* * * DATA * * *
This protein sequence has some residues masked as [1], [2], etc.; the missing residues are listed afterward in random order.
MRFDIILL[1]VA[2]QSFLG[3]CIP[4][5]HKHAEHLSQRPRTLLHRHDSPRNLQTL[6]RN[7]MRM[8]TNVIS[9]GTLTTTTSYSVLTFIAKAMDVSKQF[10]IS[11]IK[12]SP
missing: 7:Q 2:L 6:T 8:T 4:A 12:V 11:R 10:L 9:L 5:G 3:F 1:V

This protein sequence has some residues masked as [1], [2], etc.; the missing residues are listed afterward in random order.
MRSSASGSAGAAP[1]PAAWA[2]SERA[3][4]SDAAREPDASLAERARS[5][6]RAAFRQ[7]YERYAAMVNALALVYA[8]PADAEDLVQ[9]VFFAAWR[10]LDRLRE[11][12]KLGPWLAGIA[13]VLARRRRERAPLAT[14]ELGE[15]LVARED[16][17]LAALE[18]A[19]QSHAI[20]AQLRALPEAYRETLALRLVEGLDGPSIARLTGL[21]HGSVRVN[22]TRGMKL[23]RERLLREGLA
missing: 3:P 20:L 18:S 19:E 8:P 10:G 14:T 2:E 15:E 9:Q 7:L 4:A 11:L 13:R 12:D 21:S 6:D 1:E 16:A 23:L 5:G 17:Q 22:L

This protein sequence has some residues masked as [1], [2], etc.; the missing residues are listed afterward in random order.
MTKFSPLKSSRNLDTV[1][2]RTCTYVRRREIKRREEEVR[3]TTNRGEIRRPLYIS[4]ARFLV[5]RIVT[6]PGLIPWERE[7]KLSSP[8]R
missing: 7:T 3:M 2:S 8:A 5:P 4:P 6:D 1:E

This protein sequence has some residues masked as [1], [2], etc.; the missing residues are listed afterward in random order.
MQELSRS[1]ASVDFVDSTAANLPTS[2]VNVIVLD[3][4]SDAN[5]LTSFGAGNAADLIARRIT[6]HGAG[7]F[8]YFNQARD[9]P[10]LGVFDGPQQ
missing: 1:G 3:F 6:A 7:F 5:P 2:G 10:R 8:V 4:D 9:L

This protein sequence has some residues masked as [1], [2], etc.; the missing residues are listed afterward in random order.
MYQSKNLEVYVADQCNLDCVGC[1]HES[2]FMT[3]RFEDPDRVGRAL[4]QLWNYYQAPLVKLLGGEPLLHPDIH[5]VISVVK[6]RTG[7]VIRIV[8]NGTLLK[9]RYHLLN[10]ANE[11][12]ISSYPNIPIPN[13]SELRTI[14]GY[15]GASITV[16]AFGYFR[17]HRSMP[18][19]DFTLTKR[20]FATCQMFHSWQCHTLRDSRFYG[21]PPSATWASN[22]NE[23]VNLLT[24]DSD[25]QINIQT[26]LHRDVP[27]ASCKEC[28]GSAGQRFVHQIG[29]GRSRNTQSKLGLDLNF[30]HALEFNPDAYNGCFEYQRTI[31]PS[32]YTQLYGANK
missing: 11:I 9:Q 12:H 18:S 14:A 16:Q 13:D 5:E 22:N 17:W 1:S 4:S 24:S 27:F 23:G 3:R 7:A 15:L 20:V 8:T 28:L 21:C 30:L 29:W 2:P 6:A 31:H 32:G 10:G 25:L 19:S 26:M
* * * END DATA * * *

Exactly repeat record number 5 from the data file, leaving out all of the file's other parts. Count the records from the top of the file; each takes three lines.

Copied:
This protein sequence has some residues masked as [1], [2], etc.; the missing residues are listed afterward in random order.
MYQSKNLEVYVADQCNLDCVGC[1]HES[2]FMT[3]RFEDPDRVGRAL[4]QLWNYYQAPLVKLLGGEPLLHPDIH[5]VISVVK[6]RTG[7]VIRIV[8]NGTLLK[9]RYHLLN[10]ANE[11][12]ISSYPNIPIPN[13]SELRTI[14]GY[15]GASITV[16]AFGYFR[17]HRSMP[18][19]DFTLTKR[20]FATCQMFHSWQCHTLRDSRFYG[21]PPSATWASN[22]NE[23]VNLLT[24]DSD[25]QINIQT[26]LHRDVP[27]ASCKEC[28]GSAGQRFVHQIG[29]GRSRNTQSKLGLDLNF[30]HALEFNPDAYNGCFEYQRTI[31]PS[32]YTQLYGANK
missing: 11:I 9:Q 12:H 18:S 14:A 16:Q 13:D 5:E 22:N 17:W 1:S 4:S 24:S 27:F 23:G 3:R 7:A 15:L 20:V 8:T 28:L 21:C 30:L 29:W 2:P 6:A 31:H 32:G 10:G 25:L 19:S 26:M